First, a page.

I picked up the cheap-looking pair of glasses from the bar’s countertop, turning them over in my hands. “And what are they, again?” I asked.
“Beer goggles!” replied Dave, standing behind the bar and beaming back at me. “Great idea, see? And they’ve got the bar name on the side, so we can hand them out as a promotion!”
“Well, they do have the name, I guess,” I admitted, trying not to hurt the guy’s feelings. “But they also don’t say ‘beer goggles’ on them, Dave.”
“Yeah, they do! I got it printed on the other side. One side says ‘Dave’s bar’, and the other one says ‘genuine beer goggles’! Isn’t it clever?”
I turned the pair of glasses around, holding them out to him. “Bear goggles, Dave.”
“What?” He took them from my hands.
“See?” I repeated patiently, as his frown slowly but steadily deepened. “They say ‘bear goggles’, not ‘beer goggles’.”
“Oh, shit.” And then, just when I thought Dave wasn’t going to do anything dumber for the day, he reached down under the bar and pulled out a big cardboard box. He dropped it on the counter and, to my amazement, it was filled literally to the brim with these knockoff Chinese sunglasses!
“Oh, Dave,” I said, overcome with pity for the poor guy. “Tell me you didn’t order them all without a proof set.”
But sure enough, each pair looked identical. On one side, “Dave’s Bar and Tavern.” And on the other: “Genuine Bear Goggles.”
“I can’t return them!” Dave lamented, as I fished out another pair and held them up. The lenses looked a little yellow, probably the cheap plastic. “No refunds on custom printed stuff! What do I do with them?”
Much as I wanted to laugh, I hated seeing the guy look so downcast. “Well, you could still hand them out, I suppose,” I said, sliding the pair in my hands onto my face and looking out through the bar’s front window. “I mean they do still have your bar’s name on them, and in this town, people might find it funny- HOLY SHIT!”
After a second, Dave’s round, creased face peered over the bar, looking down at where I’d landed after toppling off my stool. “Brian. You okay?”
Mutely, I just shook my head, my hand coming up to point unsteadily towards the tavern’s front window. “T-tell me that you, you saw that!” I gasped out.
He directed his attention towards the window, frowning. “Saw what?”
Dave looked back at me, the crease in his forehead deepening, as I hauled myself up from the chair, snatching up the glasses from where they’d fallen off of my face. My feet unsteady beneath me, I charged out of the tavern, into the bright midday sunlight, staring around in horror.
Bears. Bears everywhere. Bears in clothes, bears talking to each other. Bears driving cars. Bears, big and furry and brown and tall and with claws flexing on their fat paws. Bears!
I clawed the glasses off my face like they were alive. They clattered to the ground, and I dared to open my eyes after another minute.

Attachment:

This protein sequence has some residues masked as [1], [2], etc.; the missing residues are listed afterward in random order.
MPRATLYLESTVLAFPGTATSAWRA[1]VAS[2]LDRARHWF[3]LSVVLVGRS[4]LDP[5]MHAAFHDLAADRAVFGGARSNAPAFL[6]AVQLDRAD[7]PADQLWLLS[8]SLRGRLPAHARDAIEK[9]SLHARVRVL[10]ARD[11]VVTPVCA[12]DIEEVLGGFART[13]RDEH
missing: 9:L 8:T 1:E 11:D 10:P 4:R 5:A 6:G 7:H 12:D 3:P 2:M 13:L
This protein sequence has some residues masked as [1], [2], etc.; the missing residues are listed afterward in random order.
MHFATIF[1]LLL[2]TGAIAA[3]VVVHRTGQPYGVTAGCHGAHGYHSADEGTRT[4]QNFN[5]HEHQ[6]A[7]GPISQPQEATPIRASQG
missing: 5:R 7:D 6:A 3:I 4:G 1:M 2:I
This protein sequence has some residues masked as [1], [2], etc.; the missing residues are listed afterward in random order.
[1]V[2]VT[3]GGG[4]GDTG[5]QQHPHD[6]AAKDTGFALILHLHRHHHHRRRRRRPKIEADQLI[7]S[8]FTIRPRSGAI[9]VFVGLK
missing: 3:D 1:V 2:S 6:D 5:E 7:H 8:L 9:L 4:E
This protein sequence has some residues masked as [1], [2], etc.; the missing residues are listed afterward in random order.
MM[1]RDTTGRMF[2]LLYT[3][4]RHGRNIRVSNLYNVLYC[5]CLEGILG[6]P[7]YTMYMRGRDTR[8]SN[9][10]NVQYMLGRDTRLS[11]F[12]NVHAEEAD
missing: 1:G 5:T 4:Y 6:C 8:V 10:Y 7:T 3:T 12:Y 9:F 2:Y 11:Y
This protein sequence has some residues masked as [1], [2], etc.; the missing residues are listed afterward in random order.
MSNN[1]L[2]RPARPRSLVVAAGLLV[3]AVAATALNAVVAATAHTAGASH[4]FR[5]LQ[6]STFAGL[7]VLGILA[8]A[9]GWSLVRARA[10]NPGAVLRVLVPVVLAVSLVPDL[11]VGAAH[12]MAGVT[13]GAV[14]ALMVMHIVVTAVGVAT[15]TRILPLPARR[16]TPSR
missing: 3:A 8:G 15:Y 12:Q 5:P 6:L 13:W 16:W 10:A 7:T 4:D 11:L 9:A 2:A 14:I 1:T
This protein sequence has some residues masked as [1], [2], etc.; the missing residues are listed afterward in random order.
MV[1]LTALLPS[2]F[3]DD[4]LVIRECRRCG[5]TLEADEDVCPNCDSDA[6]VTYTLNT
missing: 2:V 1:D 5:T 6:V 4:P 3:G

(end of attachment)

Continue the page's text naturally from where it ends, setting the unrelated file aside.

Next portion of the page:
No bears. People, ordinary everyday people. Mrs. Higgins, proprietor of the flower shop across the street, glared suspiciously at me. She always seemed to harbor a mean streak towards me, ever since I tried to ask out her snotty daughter in the seventh grade. Barry the bus driver gave me a wave as he passed, turning the big wheel in both his hands.
My fingers shaking, I picked up the glasses from where they’d landed on the pavement. Slowly, I slid them back onto my face.
I pulled them back off.
No bears. Normal people, doing their everyday tasks.
I stood there, frozen, my brain feeling like it had been pumped full of especially thick molasses. Finally, as an inspiration slowly bloomed in my brain, I turned back to the front window of Dave’s Bar & Tavern.
From the outside, the window reflected back the outdoor scene, like a mirror. Looking at my own pale reflection, I slowly put the glasses back on my face.
A bear stood there, gazing into the window, its little black bear eyes together in a frown of concentration. The bear, I noted dumbly, wore a pair of cheap looking sunglasses on its face, one side of the frame labeled with the words, “Dave’s Bar & Tavern.”
I took the glasses off and moved unsteadily back into the bar, where Dave peered at me. “You look like you could use a beer,” he said, not unkindly, sliding a mug over to me.
Accepting the offer, I put the glasses back on Dave’s bartop. “You know, I think we might be able to work with these,” I said, my thoughts finally starting to work again.
I just smiled. Now that I’d recovered from the initial shock, my mind was already starting to see some marketing possibilities. Give a pair away in exchange for a certain number of drinks. Raffle them off, perhaps, especially as the patrons started to hear about it. Hold a dating night, where the guys all wore the “bear goggles” and couldn’t see the women after exchanging phone numbers…
“Dave, just trust me,” I said, reaching over and patting his hand. “I’ve got this. We’ll be able to use these, after all.”
And as Dave smiled and went off to tap a fresh keg, I looked into the box full of sunglasses, imagining the possibilities. Sure, I didn’t know how the things worked – but that didn’t matter right now. We could market these, and we’d definitely draw in a lot of customers.
“Bear bodies night,” I murmured to myself, my grin widening. “Oh, this has a lot of potential.”